At $35 billion, insured natural catastrophe losses in the first half of 2023 were roughly in line with historical averages, according to RBC Capital Markets.
“We estimate a large loss tally of $37 billion at the half-year, of which $35 billion are nat cat events with convective storms in the US comprising $25 billion of this,” analysts stated.
Adding: “Man-made losses in Q2 were not benign, but we believe the magnitude will not pose a risk to earnings in the quarter. Our $35 billion half-year tally is roughly in line with the 2012-22 average of $38 billion.”
It has been an active storm year to date, with the number of storms close to last year’s total.
The report found that the average economic cost per storm is in line with the long-term average (2006-22) and has a similar profile to last year.
Analysts said: “We hypothesise that wind events to date are an aggregation of many “low-cost” events which are likely to fall within primary retention levels. Retention levels have also been nudged upward, therefore insulating reinsurers from losses. That said, impact on attritional losses via primary operations and/or quota share policies are possible.”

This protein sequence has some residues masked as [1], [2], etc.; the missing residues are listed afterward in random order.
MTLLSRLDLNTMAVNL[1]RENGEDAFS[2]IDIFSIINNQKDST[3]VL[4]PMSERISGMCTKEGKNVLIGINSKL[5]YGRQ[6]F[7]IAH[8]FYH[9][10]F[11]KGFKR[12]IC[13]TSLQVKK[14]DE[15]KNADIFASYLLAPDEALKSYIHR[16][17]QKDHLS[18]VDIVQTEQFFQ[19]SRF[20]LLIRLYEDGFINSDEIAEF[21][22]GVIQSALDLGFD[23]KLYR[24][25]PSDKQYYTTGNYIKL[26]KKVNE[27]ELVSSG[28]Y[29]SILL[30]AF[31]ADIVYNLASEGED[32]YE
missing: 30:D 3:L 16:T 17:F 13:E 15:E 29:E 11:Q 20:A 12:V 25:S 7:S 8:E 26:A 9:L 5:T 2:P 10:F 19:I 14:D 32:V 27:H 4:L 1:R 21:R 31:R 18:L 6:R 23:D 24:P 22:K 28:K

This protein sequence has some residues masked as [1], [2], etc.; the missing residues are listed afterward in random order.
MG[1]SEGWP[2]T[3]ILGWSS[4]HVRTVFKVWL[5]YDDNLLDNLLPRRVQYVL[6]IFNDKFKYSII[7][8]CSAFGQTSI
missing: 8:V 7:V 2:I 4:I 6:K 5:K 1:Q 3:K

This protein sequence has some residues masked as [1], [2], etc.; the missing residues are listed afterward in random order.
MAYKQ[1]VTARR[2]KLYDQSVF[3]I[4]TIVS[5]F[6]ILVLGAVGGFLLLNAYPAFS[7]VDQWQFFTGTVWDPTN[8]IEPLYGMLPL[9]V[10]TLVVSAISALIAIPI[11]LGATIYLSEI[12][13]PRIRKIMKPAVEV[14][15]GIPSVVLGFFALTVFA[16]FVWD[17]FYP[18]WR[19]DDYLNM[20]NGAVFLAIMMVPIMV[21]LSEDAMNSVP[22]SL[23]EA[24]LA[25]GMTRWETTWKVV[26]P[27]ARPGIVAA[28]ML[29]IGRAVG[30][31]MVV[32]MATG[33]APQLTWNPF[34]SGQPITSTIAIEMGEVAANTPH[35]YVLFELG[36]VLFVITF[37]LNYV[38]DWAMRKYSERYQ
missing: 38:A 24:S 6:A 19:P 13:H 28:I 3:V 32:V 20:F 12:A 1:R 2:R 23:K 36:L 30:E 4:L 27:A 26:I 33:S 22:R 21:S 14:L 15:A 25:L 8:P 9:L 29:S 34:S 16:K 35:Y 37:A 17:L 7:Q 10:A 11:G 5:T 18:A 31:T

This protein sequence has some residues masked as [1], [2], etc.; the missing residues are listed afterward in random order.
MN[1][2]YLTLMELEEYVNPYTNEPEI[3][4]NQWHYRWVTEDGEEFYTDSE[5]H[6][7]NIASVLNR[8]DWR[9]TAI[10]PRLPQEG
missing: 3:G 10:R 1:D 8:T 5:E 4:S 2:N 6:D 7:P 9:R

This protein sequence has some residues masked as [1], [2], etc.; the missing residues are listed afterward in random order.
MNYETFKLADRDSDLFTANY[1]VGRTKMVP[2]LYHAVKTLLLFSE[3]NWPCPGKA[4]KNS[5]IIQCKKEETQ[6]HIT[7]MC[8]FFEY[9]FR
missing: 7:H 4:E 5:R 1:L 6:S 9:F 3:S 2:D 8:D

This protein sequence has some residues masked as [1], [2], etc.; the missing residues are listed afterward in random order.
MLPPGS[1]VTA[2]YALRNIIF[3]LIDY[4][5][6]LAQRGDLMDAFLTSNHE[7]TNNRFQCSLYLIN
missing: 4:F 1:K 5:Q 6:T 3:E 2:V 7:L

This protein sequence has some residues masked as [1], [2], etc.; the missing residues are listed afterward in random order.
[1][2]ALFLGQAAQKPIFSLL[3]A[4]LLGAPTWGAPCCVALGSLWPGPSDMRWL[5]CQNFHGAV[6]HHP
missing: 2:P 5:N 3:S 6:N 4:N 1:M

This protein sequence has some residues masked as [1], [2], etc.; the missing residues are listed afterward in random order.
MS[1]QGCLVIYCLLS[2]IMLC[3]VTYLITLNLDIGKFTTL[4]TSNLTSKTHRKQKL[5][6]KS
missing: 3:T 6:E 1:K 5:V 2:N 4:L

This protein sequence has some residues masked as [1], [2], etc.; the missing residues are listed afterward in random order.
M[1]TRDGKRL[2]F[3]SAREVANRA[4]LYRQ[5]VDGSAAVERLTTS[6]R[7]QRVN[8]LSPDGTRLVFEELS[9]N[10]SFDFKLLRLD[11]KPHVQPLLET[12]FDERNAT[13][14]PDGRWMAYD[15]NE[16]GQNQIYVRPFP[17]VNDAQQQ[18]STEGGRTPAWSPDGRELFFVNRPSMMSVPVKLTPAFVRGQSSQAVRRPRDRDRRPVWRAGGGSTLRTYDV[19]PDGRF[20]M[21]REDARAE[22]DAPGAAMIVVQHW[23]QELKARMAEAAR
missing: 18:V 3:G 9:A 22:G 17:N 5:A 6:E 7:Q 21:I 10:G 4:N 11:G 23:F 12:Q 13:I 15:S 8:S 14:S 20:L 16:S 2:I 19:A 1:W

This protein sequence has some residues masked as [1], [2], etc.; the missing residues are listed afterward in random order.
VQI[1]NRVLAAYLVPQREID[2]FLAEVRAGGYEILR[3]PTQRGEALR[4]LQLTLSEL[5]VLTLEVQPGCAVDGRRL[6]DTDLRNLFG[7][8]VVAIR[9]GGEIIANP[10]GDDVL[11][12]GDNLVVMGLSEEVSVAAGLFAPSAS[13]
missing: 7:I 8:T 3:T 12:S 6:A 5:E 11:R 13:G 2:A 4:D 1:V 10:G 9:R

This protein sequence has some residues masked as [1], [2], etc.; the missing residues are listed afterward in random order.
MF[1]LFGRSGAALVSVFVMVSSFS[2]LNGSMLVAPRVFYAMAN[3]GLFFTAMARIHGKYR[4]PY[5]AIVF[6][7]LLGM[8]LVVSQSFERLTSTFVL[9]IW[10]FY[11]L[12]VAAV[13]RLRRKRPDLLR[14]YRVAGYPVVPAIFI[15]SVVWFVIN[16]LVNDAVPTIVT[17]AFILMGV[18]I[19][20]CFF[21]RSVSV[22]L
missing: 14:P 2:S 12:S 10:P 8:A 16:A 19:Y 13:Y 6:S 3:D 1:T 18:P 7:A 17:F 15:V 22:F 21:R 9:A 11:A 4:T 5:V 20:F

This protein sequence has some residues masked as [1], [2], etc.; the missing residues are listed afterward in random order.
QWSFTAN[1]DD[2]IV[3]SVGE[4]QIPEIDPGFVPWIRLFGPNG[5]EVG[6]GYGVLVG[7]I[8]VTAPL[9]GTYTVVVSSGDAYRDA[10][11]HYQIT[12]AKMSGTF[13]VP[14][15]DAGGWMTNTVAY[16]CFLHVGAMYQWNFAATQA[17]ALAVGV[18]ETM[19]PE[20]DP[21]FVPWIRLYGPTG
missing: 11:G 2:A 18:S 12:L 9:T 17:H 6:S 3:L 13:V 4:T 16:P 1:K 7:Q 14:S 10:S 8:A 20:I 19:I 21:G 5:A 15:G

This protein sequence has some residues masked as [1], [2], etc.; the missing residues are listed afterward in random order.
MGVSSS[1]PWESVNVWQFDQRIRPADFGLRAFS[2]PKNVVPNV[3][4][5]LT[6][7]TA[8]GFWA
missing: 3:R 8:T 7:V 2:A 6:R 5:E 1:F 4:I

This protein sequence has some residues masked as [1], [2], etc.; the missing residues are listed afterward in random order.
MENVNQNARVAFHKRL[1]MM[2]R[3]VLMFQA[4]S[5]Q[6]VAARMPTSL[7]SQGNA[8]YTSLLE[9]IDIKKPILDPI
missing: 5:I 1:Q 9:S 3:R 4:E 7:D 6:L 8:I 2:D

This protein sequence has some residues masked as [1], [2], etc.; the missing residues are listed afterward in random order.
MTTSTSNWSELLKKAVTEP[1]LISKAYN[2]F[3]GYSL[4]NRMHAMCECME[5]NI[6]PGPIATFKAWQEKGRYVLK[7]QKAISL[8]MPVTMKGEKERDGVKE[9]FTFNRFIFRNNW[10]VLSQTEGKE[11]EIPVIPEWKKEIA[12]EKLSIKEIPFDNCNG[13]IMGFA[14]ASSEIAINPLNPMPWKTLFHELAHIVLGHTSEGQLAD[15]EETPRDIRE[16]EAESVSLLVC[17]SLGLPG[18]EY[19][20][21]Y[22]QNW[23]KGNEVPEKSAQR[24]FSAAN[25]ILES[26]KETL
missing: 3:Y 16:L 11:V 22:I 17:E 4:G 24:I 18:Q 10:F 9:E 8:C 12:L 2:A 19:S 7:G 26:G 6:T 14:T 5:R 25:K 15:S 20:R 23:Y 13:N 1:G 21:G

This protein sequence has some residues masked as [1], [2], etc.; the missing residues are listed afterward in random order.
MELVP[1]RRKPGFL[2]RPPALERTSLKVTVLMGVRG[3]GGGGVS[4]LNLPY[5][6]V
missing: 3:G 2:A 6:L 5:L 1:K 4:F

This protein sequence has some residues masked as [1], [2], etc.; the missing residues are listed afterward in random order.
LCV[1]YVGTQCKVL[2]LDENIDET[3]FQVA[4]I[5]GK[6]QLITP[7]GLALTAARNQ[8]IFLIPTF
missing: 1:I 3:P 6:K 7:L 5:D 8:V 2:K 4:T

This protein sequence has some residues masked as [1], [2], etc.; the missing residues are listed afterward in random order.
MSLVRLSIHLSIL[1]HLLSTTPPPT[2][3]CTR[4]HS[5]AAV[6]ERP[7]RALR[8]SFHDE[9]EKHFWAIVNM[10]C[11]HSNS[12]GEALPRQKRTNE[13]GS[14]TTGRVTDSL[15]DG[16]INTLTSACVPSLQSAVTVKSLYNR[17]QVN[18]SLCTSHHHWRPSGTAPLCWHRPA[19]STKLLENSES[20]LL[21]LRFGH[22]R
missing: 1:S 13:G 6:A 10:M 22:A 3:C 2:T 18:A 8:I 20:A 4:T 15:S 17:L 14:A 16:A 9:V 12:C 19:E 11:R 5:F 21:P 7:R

The report noted that a benign Q2 will help realign the cat experience to budget at H1 following heavy losses from the Turkey/Syria earthquake experienced in the first quarter of the year.
“Our numbers assume a roughly normal FY load for 2023, where in some cases we reallocated unused budgets to 3Q as we head into hurricane season,” RBC’s analysts said.
“Looking at PMLs, we get an inkling who has a higher exposure to hurricane losses. While the proportion of PML to IFRS NAV gives us a good picture of shareholders’ equity at risk, we may be overstating this due to the impact of unrealized losses.”
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